Floating biofiltration pods made of mycelium

A team of students from Rhode Island School of Design (RISD) in the US developed a series of floating biofiltration pods made of mycelium that filter water without the use of chemicals and electricity.

The team began by growing bases for the pods using mycelium. Mycelium is the root system of mushrooms, reishi mushrooms in this case, and forms a white, polystyrene-like material that can grow in any shape. The so-called Biopods were then filled with soil and plants to create microbe-friendly mini-ecosystems. The aim was to create the perfect environment for bacteria that can decontaminate the water.

The project focused on the Providence River because it is a significant waterway in the Blackstone River corridor, an urbanized river with a long history of pollution. Because the water is brackish, the team used a mix of native saltwater and freshwater plants.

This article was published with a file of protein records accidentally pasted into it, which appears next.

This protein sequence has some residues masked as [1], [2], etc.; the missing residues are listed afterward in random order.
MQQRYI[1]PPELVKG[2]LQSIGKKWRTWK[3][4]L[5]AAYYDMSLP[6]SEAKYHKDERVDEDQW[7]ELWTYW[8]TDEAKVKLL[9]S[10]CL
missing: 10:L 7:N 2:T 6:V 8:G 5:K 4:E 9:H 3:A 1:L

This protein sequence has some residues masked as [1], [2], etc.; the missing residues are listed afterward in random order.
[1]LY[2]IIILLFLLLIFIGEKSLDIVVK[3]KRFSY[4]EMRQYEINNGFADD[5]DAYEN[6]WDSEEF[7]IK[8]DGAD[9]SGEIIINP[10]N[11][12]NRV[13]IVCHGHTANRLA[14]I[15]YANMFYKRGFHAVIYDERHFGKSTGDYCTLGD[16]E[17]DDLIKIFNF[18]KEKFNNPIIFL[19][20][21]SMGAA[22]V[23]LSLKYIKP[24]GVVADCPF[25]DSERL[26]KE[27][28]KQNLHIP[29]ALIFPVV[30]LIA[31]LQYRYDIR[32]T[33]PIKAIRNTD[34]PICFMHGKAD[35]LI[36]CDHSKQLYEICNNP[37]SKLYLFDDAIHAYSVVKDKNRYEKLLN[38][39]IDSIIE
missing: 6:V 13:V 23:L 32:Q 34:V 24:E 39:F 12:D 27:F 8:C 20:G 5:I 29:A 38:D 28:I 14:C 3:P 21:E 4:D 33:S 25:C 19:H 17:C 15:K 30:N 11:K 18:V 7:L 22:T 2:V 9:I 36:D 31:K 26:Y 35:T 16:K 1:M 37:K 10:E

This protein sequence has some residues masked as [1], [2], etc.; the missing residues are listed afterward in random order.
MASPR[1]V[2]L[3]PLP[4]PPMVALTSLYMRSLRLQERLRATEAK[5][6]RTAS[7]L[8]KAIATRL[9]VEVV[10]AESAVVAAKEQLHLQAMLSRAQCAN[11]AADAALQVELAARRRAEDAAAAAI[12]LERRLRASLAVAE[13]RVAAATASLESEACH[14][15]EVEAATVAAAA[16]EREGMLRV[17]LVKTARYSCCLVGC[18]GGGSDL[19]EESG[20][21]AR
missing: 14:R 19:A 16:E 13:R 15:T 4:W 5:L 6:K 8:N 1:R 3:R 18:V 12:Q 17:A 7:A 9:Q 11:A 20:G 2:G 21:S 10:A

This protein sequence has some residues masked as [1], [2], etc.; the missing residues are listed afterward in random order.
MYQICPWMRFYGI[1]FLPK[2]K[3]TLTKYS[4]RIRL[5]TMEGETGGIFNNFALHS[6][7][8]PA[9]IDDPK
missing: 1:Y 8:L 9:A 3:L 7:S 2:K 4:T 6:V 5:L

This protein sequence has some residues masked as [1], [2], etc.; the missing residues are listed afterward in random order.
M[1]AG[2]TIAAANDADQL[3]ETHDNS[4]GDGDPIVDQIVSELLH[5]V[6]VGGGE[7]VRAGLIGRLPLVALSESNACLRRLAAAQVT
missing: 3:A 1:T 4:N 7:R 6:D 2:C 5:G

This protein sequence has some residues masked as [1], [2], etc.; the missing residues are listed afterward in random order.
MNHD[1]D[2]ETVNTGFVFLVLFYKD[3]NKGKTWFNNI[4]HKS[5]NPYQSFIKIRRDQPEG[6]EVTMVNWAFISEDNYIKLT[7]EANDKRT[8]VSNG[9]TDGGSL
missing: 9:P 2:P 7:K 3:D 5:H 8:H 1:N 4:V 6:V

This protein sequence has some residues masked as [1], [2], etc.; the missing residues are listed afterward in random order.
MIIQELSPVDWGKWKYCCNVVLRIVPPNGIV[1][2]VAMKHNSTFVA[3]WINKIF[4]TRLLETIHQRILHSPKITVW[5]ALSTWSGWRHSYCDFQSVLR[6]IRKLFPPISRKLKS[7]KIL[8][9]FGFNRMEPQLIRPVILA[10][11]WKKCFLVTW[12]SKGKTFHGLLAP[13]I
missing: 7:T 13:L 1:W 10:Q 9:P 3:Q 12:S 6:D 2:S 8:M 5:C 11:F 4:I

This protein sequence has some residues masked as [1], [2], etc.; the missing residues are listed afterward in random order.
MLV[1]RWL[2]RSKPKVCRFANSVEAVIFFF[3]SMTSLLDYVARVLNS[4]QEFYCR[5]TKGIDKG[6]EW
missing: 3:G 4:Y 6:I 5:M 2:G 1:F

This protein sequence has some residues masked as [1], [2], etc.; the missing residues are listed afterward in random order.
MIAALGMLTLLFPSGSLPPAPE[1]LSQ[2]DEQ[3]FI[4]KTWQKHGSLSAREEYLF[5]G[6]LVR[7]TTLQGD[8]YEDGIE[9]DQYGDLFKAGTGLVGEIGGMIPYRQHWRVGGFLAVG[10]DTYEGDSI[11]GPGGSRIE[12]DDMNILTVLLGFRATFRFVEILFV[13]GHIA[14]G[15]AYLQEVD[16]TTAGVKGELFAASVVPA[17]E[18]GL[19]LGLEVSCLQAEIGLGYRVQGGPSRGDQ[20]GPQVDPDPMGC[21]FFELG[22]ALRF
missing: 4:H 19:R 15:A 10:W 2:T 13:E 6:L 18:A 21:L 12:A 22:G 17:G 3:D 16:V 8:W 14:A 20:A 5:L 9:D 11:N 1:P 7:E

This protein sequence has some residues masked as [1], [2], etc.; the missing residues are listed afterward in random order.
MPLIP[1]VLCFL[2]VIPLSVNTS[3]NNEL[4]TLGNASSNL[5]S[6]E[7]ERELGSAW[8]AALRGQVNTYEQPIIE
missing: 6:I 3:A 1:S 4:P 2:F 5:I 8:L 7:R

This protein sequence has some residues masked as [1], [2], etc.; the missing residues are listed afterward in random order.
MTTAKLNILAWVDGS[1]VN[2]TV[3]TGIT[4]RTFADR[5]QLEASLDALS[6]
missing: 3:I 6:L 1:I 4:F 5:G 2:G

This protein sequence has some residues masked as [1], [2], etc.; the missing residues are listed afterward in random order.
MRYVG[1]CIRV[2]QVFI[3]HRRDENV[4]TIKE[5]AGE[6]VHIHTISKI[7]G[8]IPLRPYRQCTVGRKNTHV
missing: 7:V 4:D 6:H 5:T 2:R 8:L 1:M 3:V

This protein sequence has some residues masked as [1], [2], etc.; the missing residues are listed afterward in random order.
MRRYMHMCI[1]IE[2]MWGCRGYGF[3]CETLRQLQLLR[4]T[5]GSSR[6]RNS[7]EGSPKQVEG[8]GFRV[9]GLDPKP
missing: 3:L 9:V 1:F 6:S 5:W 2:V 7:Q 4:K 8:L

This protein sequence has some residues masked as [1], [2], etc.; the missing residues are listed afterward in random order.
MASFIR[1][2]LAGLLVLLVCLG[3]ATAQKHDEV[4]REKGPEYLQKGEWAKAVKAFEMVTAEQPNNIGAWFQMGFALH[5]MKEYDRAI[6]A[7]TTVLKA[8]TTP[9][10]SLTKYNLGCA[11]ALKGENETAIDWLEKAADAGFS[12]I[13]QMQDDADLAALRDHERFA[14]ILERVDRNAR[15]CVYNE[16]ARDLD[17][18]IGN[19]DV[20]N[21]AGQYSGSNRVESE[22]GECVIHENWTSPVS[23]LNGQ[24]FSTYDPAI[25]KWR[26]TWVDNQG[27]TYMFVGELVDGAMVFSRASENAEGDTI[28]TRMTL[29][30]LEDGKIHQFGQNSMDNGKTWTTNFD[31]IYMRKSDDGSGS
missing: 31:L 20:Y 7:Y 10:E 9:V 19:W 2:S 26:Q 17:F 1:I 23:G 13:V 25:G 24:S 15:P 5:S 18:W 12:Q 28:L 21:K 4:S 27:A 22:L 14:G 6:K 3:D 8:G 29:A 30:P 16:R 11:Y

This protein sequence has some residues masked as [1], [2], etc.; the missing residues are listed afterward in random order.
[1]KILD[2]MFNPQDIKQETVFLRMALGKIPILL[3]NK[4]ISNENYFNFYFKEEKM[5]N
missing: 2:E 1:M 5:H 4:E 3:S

While the pods are not the most efficient way to filter water, they do build the soil along the banks of the river as they degrade, essentially forming a miniature wetland to support life in the river.

Photos: RISD


  1. Sandra Souza says:

    Parabéns, sou zootecnista e faço curtimento de pele de peixe com foco em purificação dos efluentes, vou usar a técnica de vocês.